At home, put the meat in a medium-hot cast-iron pan with a little vegetable oil, and break it up with the edge of a spoon or—as Honey Pig’s servers do—with kitchen scissors. When the beef starts cooking, it sends up a column of smoke and the oil and marinade juices start to pop. Serve it over a bowl of rice with bites of kimchee—the spicy Korean staple of fermented cabbage—and it’s almost like being at Honey Pig. The only thing missing? Korean pop music and shots of the Korean liquor soju.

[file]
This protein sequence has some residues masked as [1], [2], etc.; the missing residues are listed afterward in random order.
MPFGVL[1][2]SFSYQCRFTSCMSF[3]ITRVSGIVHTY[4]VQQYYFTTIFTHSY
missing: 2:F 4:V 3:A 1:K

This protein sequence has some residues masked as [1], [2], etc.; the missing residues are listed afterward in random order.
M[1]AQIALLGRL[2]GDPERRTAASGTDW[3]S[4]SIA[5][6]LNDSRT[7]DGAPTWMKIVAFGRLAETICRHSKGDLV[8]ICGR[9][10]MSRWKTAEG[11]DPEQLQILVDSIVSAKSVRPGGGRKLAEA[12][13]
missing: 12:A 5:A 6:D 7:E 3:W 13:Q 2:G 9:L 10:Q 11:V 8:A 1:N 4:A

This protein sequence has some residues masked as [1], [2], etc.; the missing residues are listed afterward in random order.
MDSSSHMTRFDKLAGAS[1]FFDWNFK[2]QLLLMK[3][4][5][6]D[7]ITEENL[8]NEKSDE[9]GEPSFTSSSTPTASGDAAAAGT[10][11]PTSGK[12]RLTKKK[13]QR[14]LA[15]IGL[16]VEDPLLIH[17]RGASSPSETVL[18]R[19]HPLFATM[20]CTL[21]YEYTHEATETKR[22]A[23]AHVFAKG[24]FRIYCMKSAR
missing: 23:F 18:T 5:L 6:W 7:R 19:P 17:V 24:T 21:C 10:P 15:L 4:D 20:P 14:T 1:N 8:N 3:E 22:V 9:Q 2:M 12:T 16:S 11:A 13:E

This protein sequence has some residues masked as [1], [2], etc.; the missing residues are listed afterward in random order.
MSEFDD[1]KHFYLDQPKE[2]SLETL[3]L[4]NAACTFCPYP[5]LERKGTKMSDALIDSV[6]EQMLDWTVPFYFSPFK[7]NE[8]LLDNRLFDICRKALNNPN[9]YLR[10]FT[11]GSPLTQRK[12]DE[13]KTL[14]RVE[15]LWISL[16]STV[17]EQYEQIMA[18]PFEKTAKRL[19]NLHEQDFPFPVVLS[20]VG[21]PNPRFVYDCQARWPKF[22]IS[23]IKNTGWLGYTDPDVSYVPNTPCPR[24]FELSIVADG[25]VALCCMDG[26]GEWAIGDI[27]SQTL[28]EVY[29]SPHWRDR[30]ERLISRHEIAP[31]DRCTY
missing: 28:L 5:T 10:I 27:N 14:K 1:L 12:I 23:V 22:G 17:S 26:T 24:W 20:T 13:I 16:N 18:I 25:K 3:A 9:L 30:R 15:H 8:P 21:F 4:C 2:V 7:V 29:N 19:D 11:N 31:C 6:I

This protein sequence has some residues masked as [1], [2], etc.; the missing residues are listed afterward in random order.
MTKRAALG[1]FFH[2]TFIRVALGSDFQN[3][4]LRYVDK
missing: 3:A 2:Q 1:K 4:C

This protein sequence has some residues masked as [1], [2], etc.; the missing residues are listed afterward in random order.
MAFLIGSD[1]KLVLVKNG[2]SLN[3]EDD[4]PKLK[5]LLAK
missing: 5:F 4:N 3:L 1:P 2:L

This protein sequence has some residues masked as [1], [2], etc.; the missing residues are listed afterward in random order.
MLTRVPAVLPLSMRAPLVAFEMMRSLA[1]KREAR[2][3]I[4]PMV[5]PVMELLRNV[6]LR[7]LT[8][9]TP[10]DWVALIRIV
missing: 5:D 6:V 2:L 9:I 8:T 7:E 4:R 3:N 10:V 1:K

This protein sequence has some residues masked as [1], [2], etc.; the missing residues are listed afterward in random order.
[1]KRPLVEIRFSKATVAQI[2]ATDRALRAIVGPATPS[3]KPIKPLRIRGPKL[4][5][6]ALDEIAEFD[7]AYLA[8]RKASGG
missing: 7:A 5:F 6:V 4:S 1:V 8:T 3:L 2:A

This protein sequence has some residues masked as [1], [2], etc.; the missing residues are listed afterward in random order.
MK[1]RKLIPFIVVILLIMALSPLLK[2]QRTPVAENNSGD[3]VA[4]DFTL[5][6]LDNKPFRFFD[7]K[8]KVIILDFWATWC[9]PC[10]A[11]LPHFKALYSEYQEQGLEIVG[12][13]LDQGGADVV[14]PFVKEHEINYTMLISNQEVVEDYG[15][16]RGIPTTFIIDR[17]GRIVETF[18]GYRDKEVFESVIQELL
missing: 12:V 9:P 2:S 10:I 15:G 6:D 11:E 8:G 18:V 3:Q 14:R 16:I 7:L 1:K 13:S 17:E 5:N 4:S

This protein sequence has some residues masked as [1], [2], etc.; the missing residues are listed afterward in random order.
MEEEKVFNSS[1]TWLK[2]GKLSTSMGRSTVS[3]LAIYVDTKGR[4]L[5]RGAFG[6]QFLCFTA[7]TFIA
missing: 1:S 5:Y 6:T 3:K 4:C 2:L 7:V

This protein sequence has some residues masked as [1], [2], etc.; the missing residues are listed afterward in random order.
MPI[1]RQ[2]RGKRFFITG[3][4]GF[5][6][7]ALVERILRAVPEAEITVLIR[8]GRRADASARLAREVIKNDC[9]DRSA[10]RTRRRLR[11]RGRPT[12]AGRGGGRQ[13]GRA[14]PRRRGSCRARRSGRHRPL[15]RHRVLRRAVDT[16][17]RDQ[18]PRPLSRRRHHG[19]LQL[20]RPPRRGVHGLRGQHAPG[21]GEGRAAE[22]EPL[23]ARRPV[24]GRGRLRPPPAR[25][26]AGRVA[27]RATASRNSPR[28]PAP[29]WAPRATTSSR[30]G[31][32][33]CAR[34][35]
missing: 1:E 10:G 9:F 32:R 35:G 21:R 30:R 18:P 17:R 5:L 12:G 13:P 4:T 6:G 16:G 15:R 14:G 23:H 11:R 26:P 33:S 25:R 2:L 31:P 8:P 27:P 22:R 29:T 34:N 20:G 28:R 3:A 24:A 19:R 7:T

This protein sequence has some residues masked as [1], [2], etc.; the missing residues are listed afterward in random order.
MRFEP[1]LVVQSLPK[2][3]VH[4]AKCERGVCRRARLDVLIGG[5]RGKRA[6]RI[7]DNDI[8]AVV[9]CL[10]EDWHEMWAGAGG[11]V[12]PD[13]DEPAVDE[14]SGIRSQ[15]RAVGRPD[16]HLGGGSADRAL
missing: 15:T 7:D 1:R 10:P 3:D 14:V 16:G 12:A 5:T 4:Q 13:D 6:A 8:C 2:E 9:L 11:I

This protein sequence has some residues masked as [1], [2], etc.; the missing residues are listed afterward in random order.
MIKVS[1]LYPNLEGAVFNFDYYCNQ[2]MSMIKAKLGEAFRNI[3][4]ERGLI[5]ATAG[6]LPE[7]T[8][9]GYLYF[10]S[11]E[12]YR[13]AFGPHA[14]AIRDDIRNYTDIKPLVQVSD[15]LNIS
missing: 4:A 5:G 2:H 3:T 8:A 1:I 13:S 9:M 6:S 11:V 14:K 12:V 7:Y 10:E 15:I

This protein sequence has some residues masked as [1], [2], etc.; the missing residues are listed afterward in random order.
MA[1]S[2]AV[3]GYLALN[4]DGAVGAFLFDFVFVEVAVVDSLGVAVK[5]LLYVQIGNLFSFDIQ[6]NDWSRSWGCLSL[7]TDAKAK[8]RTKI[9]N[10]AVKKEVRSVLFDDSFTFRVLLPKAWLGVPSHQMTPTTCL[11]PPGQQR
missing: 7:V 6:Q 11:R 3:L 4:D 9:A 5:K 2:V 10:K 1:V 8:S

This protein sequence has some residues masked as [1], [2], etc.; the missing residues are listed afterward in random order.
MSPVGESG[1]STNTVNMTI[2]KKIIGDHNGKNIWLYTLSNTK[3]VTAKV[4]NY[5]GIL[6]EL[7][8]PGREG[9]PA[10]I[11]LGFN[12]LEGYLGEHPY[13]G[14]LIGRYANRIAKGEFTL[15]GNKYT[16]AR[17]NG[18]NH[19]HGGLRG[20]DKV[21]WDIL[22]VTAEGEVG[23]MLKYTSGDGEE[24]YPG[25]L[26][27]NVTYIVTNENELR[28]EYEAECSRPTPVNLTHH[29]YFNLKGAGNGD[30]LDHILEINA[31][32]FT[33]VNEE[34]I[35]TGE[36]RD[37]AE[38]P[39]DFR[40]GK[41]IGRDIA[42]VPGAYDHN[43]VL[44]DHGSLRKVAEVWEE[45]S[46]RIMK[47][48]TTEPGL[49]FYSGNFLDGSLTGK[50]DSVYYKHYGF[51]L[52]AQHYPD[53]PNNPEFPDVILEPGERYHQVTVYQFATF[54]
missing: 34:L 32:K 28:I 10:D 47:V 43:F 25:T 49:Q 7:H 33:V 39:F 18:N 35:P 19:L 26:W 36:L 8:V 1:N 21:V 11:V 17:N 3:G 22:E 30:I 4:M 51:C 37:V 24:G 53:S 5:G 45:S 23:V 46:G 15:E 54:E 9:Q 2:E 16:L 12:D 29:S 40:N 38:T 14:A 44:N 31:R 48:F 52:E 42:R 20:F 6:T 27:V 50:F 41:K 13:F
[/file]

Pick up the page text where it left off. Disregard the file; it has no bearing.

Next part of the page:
This article appears in the August 2010 issue of The Washingtonian.
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